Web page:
10 March: Tribute to Wilbur Scoville
Image Courtesy: Google Doodle
Wilbur Scoville ( 22 January 1865 – 10 March 1942) was an American pharmacist best known for creating the “Scoville Organoleptic Test” in 1912, which is used to measure the heat (or “pungency”) of chili peppers and other spicy foods.
Life and Career
He was born on 22 January 1865 in Bridgeport, Connecticut, and graduated from the College of Pharmacy at the University of Michigan in 1888. He worked as a pharmacist for several years before becoming a researcher at Parke-Davis, a pharmaceutical company. While at Parke-Davis, he developed the Scoville Organoleptic Test, which measures the heat of chili peppers by diluting a pepper extract until the “heat” is no longer detectable by a panel of tasters.
He retired from Parke-Davis in 1935; passed away on 10 March 1942 at the age of 77 in Gainesville, Florida.
Award and Legacy
his legacy lives on in the form of the test that bears his name, which is still widely used to measure the heat of chili peppers and other spicy foods. The Scoville scale, as it is commonly known, is used by spice manufacturers, chefs, and food scientists to determine the heat level of peppers and to create consistent heat levels in food products.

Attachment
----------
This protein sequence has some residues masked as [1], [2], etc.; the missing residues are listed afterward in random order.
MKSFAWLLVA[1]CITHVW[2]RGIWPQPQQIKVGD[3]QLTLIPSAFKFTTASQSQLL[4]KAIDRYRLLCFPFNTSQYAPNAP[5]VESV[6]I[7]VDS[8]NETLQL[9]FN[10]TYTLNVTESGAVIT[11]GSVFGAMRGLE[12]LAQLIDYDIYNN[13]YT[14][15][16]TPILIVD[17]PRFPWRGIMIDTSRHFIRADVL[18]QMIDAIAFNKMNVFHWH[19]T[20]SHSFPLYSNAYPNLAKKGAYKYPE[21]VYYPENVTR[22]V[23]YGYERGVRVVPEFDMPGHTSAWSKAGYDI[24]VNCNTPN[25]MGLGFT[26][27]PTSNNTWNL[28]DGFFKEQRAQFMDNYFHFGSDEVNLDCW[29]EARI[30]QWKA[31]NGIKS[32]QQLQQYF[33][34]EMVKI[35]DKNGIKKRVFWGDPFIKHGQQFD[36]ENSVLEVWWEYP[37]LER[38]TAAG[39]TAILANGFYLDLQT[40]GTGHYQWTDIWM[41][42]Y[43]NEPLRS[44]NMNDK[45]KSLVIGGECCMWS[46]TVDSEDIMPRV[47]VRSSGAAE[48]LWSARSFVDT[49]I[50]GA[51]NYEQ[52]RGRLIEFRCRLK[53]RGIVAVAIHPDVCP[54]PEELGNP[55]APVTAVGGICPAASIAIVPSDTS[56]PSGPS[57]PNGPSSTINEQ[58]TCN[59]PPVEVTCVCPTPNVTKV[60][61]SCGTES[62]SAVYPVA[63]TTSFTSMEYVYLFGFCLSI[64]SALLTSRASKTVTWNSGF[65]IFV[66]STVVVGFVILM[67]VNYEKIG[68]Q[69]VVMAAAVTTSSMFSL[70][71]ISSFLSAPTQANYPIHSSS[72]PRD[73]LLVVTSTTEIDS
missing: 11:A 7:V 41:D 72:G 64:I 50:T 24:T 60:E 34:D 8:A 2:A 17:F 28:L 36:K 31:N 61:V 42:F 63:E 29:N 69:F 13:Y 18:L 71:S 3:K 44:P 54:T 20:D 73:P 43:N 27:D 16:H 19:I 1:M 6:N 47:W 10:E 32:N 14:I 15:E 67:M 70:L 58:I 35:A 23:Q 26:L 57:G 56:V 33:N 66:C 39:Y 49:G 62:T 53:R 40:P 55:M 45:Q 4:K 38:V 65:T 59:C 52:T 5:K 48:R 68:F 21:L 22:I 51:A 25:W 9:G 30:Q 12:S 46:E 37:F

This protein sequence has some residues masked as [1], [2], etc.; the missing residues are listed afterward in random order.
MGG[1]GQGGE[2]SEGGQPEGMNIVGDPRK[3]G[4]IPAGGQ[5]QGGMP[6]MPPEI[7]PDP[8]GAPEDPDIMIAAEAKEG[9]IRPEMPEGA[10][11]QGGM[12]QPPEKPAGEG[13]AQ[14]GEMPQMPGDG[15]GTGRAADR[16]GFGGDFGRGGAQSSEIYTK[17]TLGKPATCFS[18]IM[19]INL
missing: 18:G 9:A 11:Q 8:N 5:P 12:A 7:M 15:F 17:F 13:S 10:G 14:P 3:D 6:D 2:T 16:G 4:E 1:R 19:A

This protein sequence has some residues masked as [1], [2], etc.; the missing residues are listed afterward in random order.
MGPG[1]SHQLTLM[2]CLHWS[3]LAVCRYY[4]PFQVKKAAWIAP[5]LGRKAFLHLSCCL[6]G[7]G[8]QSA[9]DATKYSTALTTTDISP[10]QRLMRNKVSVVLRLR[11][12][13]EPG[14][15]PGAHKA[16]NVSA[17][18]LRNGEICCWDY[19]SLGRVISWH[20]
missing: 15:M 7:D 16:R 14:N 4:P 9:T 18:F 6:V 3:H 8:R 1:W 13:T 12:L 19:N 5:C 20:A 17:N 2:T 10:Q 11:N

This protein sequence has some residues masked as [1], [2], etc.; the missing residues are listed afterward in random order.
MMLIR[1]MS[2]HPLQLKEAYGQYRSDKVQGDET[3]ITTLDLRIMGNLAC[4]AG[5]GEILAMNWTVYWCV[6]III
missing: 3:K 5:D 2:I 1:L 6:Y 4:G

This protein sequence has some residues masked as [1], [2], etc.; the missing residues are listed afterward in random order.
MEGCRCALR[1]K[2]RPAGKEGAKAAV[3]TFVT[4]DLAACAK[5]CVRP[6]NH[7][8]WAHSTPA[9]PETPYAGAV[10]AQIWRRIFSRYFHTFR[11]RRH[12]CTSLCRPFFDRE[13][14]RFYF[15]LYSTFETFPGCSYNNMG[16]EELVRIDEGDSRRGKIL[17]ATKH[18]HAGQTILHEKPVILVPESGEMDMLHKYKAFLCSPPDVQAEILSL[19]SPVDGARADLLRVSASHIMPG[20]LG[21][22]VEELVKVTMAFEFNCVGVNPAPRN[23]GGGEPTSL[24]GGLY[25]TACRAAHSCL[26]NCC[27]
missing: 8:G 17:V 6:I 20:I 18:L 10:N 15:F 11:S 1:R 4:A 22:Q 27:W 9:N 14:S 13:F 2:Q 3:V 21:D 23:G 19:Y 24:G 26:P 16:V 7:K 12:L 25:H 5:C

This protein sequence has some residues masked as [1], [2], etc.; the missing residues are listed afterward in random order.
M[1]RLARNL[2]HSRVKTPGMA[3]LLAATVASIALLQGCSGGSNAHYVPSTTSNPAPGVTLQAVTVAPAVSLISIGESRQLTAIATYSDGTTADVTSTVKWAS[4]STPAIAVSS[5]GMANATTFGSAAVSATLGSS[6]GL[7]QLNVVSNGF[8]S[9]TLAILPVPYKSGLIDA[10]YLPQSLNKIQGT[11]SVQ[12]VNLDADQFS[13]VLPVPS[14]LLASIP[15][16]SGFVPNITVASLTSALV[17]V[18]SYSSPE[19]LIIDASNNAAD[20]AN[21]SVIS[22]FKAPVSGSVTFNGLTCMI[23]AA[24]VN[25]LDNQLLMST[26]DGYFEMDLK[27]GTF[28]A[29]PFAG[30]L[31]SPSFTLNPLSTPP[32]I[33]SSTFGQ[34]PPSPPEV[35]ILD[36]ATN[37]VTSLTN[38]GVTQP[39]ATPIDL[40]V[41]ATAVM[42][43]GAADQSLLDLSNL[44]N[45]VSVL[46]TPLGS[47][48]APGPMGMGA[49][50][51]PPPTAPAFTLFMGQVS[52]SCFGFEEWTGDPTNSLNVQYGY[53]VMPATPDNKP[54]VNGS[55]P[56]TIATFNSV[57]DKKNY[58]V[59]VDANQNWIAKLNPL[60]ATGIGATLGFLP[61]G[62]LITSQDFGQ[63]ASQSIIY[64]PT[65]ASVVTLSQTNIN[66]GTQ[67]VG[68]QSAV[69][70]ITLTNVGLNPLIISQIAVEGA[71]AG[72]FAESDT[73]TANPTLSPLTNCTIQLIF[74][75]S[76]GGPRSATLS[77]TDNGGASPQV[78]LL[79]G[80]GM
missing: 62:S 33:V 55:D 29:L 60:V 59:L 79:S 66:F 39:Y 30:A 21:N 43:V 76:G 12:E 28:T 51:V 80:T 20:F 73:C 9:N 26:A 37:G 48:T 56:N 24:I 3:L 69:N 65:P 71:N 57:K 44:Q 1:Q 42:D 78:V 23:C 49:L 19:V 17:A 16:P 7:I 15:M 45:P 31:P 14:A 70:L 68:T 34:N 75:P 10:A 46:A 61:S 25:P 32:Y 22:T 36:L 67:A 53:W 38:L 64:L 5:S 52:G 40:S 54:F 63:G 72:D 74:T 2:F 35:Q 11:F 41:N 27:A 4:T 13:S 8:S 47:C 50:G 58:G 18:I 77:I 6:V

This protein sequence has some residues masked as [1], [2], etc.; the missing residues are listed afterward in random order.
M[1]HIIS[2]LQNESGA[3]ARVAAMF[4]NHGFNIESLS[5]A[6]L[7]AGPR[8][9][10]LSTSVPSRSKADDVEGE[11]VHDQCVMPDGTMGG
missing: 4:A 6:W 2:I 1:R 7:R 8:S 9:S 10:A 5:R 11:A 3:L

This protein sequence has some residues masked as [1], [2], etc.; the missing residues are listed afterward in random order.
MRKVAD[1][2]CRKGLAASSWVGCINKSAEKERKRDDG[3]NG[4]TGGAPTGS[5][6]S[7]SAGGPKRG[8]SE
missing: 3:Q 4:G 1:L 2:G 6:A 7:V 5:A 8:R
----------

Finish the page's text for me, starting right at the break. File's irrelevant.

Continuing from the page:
His legacy is also remembered through the Scoville Memorial Library, which is a special collection of materials related to the history of pharmacy and the pharmaceutical industry. The library is located at the College of Pharmacy at the University of Michigan, where Scoville graduated.
Finally, The Scoville Heat Unit (SHU) is the unit of measurement of the spiciness of chili peppers and other spicy foods. It is based on the Scoville Organoleptic Test, which was developed by Wilbur Scoville.
On 22 January 2016, Google Doodle celebrated Wilbur Scoville’s 151st Birthday.